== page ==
The Death Game: Blue Whale Challenge

The recent news of the suicide of the Mumbai boy who jumped to his death in his Andheri home, at first glance, seemed like just another suicide. But what it brought to light was a macabre and morbid dare that has just claimed its first Indian victim. And it’s called the ‘Blue Whale Challenge’ or the ‘Blue Whale Dare’.

Blue Whale challenge Game

The fatal challenge, which in a lot of ways reminds me of the Michael Douglas and Sean Penn-starrer Hollywood flick ‘The Game’, in which the wealthy banker Michael Douglas participates in a mysterious game that sends his life into a tailspin. Of course, while the game in The Game was in reality just a game, the Blue Whale Challenge is certainly not a game!

So, then what is it?

Well, in the Blue Whale Challenge — which is an online dare — the participants have to complete a series of challenges that are given to them. These challenges, while innocuous and innocent in the beginning, slowly start getting more sinister. Hence, while the dare may begin with a simple challenge involving watching a horror movie, the participant would then be egged on to inflict self-harm, which ultimately ends in their taking their own lives.

Thus, over a period of 50 days, the participants must document their progress (if you can actually call it that) which finally culminates into the participant taking his or her very own life and committing suicide.

While there are a few who are calling the game a hoax, this “alleged” death game began in Russia in 2013, claiming its first victim in 2015. Philipp Budeikin, a former psychology student, not only claimed to be the creator behind this online game, he also plead guilty to inciting 16 teenage girls to commit suicide. His “so-called” purpose: to “clean” out the society by weeding out worthless people! [Note: This menace, in fact, is the reason why Russia decided to pass a suicide prevention legislation.]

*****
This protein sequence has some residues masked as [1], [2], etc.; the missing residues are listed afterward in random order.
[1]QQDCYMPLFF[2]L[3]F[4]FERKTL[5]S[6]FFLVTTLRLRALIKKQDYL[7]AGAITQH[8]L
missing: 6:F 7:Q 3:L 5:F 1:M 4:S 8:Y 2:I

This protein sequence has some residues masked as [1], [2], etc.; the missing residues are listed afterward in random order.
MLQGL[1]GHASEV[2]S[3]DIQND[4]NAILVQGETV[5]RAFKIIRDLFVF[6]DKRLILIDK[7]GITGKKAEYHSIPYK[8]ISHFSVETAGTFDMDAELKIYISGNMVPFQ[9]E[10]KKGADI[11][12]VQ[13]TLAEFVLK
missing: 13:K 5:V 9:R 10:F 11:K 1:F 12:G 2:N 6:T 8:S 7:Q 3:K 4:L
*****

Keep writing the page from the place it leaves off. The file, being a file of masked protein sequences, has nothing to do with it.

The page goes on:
The recent suicide committed by the first Indian victim of the blue whale challenge is a wake-up call for all of us. For the simple reason that what the Blue Whale Challenge has highlighted is what we have known all along. That it is of utmost importance that parents and schools teach young impressionably  (and vulnerable) teens about responsible and safe internet behaviour.

While the internet is a strong medium of information, not all information available on the internet is good. In fact, for that reason, the internet is like any other power: it may be used for good as well as for evil. While on the one hand, it can make information available at the stroke of a key, on the other hand, a simple keystroke is enough to destroy a person’s life.

Thus, it is important that we realise that the internet is a double-edged sword that we need to protect our children from. While we are certainly not advocating paranoia, it is becoming increasingly important to spend time with our children so that they understand the risks that these devices pose. So, that there are no more human victims to the blue whale challenge!


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